• What question do you think should be on this list?

Not sure about questions, think parents would rather have answers!

NOW FOR C AND J…..

• What really winds you up about how adults speak to you?

C -They can be really patronising sometimes.


J - They talk too much.

• What do you really like when being addressed by an adult?

C - Being spoken to like an equal.


J - When they just get to the point.

• Is there anything you would change about how young people are treated in society, if so what?

C - Not to stereotype teenagers, society seems to think of all young people in a negative light, assuming they are up to no good or have low morals.


J - Not to always be so suspicious of them, like they're always doing something dodgy.

• Do you find it easy or difficult to communicate with grown-ups, and why?

C - Easy, because I'm lucky enough to know lots of adults I feel comfortable with and can trust.


J - Depends on what you are talking about.

• What about other children - of the same age, and other ages?

C - Very easy, younger kids are easier to entertain with silly chatter and older kids you can have proper conversations with about similar stuff that you experience.


J - Quite easy because they usually understand what you're talking about.

• Do you think adults understand you? Why / why not?

C - Not always, sometimes they assume that we think the same way they did when they were our age, that we have the same priorities they did.


J - Sometimes, it depends what you are talking about. They don't really understand about tech or social stuff that goes on, actually there's loads of stuff they don't get because things are so different to when they were my age.

• What lesson would you like grown-ups to learn about how to communicate with children?

C - To back off a little, we don't always want to talk about things, just let us know that you're available if we need to talk.


J - I don't know, they can ask too many questions, especially about school and they don't get what school's really like for us.

• What question do you think should be on this list? How would you answer it?

C - How would you like an adult to respond when you do talk to them?

Not to judge or always try and offer a solution.


J - No idea.

Interviews with E and her Daughter B.

Nikky

Here are a set of responses from mother E and daughter B, aged 5. Once again, I'm grateful to them for taking the time to participate. B's interview is transcribed from the recording of E asking her questions. Interestingly B spoke in a baby voice rather than her normal tone, perhaps due to nerves or self-consciousness, but it's hard to say for sure.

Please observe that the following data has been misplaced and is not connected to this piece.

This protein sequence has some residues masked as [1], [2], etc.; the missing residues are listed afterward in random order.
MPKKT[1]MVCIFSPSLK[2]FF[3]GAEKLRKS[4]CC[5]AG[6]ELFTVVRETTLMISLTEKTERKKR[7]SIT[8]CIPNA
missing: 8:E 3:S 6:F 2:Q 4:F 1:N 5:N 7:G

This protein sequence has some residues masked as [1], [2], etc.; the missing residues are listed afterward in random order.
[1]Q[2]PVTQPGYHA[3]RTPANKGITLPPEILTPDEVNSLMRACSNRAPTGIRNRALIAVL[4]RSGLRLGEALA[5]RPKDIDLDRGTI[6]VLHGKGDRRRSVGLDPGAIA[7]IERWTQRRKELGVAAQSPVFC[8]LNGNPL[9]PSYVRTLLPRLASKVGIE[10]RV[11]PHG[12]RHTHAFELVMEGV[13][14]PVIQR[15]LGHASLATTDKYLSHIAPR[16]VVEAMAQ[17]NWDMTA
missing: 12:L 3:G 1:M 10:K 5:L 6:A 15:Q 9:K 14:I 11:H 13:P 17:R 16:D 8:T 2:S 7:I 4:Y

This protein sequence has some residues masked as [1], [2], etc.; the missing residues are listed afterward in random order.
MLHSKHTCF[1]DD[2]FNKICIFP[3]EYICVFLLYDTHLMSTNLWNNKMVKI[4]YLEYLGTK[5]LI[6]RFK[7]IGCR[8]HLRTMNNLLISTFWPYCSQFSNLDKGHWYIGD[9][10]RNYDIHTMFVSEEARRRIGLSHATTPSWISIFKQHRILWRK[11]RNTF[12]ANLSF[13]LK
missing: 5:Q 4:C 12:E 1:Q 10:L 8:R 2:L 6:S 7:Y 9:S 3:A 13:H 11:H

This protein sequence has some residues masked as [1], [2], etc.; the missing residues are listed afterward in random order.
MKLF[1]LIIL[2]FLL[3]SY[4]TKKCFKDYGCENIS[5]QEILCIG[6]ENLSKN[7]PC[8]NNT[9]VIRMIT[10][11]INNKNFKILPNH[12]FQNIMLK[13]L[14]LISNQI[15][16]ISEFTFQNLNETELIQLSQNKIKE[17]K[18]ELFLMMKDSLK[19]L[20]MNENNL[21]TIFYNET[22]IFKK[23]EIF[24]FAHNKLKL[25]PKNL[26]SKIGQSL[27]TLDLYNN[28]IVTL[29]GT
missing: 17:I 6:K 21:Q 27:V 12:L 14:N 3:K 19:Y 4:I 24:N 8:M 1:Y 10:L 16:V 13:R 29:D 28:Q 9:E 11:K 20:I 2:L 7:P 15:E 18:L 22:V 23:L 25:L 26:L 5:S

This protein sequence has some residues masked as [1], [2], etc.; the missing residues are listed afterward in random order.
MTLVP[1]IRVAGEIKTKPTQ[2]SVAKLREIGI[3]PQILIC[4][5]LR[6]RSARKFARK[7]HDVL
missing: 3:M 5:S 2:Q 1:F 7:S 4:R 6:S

• What has been the most valuable lesson you have learned so far with regards to communicating with your children?

E - Patience! It feels so important to listen and also to tell the truth. I try to be age appropriate but I do my best to answer truthfully to even the most inopportune questions. I try my best to trust her and now she trusts herself.

• When has it all gone horribly wrong for you, and what did you do to fix it?

E - When I lose my temper - if I shout then she shouts back. I realise that my temperament is the bedrock of everything, that I teach by example perhaps even more than by instruction, so I need to be even. And patient! (Of course I find this impossible sometimes...) To fix the horribly wrong situations I need to create calm and of course this starts with me - and breathe….

• What is the personal trait you mostly rely upon in your relationships with your children?

E - So hard to answer objectively, patience again perhaps? Quick thinking? Positivity?

• What is your greatest fear for future communications with your children?

E - I don't fear. Yet... TV annoys, she watches very little but when she does she is unreachable, but I see the wind down possibility of it so try not to talk it down in earshot!

• Do you have strategy for this? If not, what would help?

E - I use adult speech patterns and I give respect and time, same as I do in adult relationships. I hope that as our relationship becomes more adult we can continue in the same vein. We limit the screen very heavily and have plenty of other options for wind down and time wasting - everyone needs to zone out sometimes….

• When has it all gone wonderfully right, and why do you think that was?

E - It goes right when we are not rushed, not hungry and not distracted.

• What question do you think should be on this list?